The dollar gained on most European money markets yesterday, buoyed by news of a tentative agreement that could end the U.S. coal strike and new Swiss government measures to halt speculation in the franc. Gold was mixed.
Gold dropped in Zurich from $184.125 an ounce to close at $181.125. It finished at the same rate in London, but was up from a weekend price of $180.375. Bullion dealers attributed selling pressure on gold to a steadier dollar.
The Swiss government and its central bank yesterday banned the purchase of Swiss securities by non-resident foreigners. The measure reinforced action taken last Friday when Switzerland imposed a negative interest commission of 40 percent annually on large Swiss franc deposits held in Switzerland by non-resident aliens.
The measure, along with imminent settlement of the long U.S. coal strike, resulted in a sharp rise for the dollar in New York Friday that was maintained in Europe yesterday.
In West Germany, three prominent monetary officials expressed renewed concern yesterday that the dollar is undervalued.
Economic Minister Otto Lambsdorff said in Frankfurt the psychological impact of the dollar's decline over the past five months could hinder world economic recovery.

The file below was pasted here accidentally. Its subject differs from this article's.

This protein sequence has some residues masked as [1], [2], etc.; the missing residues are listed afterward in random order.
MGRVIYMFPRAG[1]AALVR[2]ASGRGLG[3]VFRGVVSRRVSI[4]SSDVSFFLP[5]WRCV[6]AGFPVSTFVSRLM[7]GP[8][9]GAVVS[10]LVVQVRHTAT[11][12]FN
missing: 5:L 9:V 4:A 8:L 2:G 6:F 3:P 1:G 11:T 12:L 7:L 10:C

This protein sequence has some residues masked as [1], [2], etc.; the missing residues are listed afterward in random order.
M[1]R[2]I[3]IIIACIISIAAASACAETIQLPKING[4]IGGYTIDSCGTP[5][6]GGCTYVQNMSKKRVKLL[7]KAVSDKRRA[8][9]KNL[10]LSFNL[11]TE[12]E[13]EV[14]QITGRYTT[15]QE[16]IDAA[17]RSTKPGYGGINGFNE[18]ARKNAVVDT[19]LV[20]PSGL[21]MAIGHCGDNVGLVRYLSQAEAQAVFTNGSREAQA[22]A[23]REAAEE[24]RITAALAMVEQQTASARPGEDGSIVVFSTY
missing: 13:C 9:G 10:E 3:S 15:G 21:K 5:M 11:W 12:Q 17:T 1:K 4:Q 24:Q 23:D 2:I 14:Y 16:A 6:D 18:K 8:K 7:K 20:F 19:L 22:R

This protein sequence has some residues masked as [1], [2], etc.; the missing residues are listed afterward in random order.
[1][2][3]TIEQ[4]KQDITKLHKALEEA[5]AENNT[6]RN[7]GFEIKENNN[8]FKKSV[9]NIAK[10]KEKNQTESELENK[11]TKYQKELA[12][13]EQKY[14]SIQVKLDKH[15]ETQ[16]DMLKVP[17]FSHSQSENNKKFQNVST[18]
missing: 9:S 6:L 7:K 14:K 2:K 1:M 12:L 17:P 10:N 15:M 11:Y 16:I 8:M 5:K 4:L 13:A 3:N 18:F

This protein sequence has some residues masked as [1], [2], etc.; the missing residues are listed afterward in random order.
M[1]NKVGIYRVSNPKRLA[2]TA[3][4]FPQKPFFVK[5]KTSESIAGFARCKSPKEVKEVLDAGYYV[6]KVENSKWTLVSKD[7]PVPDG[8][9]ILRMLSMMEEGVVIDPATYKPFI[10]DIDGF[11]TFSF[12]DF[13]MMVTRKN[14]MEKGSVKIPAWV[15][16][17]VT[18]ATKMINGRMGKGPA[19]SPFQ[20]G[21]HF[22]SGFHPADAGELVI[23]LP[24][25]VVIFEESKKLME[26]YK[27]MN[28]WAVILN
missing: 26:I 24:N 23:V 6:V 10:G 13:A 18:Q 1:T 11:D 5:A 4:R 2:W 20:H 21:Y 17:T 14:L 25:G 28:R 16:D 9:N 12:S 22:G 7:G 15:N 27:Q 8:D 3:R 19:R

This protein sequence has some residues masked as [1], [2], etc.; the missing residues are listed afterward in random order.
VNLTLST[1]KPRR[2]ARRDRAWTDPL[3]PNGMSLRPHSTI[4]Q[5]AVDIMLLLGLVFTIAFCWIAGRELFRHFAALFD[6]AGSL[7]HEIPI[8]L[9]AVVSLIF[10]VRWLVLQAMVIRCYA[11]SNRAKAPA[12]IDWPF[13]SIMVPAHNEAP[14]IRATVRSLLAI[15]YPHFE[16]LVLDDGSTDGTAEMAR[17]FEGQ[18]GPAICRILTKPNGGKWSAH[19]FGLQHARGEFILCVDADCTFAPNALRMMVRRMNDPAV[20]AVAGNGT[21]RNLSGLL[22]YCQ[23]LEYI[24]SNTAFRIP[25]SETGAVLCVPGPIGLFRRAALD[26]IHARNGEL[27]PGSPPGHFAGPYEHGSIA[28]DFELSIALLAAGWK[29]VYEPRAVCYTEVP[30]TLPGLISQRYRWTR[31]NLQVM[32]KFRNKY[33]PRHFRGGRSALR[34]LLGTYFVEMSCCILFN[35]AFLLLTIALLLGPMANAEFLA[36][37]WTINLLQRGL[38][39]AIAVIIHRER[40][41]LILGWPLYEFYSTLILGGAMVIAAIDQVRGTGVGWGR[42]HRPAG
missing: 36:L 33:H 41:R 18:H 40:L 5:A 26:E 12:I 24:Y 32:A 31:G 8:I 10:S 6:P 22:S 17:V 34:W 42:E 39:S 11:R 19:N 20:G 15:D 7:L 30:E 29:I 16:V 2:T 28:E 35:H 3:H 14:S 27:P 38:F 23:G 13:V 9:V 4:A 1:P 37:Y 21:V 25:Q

In West Berlin, the president of the Bundesbank (West German central bank), Otto Emminger, said the dollar was undervalued by about 20 percent - far more than is justified by differences in real purchasing power.
And in Cologne, the vice president of the Bundesbank, Otto Poehl, said in a radio interview that the U.S. ought to borrow funds on the international capital market to finance its balance of payments deficit. So far, the deficit has been financed by purchases of dollars by foreign central banks, he said.
Some skepticism was expressed over the Swiss measures. "The Swiss central bank is in essence doing nothing," according to foreign exchange expert James Sinclair in New York.
Sinclair said that although Switzerland demonstrated an understanding of money as a commodity, it "failed to grasp the psychology of the money market. Switzerland's action to dissuade franc purchases will only act to make the currency more attractive."
He said action in banning purchase of Swiss securities "has historically resulted in a black arbitrage between Switzerland and Germany due to banking secrecy and lack of detailed customs inspection."
Emminger said he believes the dollar is undervalued by 20 percent, and he said no illusions should be held on the dollar's "swinging back to its real purchasing power."
The dollar had its sharpest gain against the Swiss franc yesterday, closing in Zurich at 1,88875 Swiss Francs compared with 1,7875 Friday. It rose to 1.89 in New York.
In Frankfurt the dollar rose to 2,0517 marks, from 2,0145 Friday.
In Brussels, the dollar went to 21,925 Belgian francs from 31.36; in Amsterdam, to 2.19040 guilders from 2.172
In Tokyo, where analysts said the impact of the Swiss measures and the settlement of the coal strike were overestimated, the dollar had a marginal gain to 238.30 yen from 233.01 Friday. However, the dollar rose to 239.20 in New York.
In Milan, the dollar eased to 854.25 lira from 857.30 Friday; and in Paris, to 4.7950 French francs from 4.82. In London, the pound gained to $1.9320 from $1.93.